In the isolated Icelandic fishing village of Siglufjörður, a rookie cop newly transplanted from Reykjavík has his mettle tested by the claustrophobic conditions—and a murder.
The cop, 24-year-old Ari Thór Arason, impulsively left behind his medical school girlfriend and theological studies to join the police force in the small rural community. When aged author Hrólfur Kristjánsson is found dead at the bottom of a flight of stairs, reeking of alcohol, everyone assumes it was "just an accident." But Hrólfur, chairman of the Dramatic Society, had clashed with the director of its latest production the day before its scheduled opening. And the celebrated author's death isn't the only shocking news in a town where Ari is told nothing happens. A partially unclad young woman is found unconscious in her snowy garden, the victim of a brutal attack. As the 24-hour darkness presses down on relentlessly snowed-on Siglufjörður, and then an avalanche closes off the town even more, the dual investigations take on a surreal quality. The first of Jonasson's Dark Iceland novels to be translated into English gets off to a clunky start. But the author settles into a page-turning groove, emulating his hero, Agatha Christie (14 of whose novels he's translated into Icelandic), by skillfully switching points of view and casting about for murder motives. While there's nothing fresh about the plot, the increasingly gloomy setting—a reflection of the tragic losses nearly all the characters, including Ari, have experienced—provides its own distinctive edge.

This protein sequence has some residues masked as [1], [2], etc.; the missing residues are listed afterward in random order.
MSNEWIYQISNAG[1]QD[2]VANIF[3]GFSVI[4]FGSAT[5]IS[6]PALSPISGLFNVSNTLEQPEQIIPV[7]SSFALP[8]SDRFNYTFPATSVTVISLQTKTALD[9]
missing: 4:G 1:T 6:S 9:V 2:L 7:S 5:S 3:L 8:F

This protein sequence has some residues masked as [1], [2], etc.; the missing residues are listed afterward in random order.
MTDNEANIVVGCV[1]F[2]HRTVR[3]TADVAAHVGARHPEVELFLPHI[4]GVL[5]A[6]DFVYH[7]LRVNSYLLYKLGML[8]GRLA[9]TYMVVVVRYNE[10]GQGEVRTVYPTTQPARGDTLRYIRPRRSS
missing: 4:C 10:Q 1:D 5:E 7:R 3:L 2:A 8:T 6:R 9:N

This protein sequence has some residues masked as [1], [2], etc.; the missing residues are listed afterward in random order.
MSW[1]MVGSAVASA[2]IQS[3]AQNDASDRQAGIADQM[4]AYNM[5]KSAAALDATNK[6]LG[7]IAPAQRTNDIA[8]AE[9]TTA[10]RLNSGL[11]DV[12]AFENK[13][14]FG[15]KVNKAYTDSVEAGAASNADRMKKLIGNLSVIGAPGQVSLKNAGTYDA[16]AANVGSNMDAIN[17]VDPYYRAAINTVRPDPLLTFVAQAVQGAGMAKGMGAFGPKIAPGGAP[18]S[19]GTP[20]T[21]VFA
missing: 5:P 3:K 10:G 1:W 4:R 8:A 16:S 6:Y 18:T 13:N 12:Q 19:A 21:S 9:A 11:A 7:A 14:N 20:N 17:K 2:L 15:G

A bestseller in England making its U.S. debut, Jónasson's whodunit puts a lively, sophisticated spin on the Agatha Christie model, taking it down intriguing dark alleys.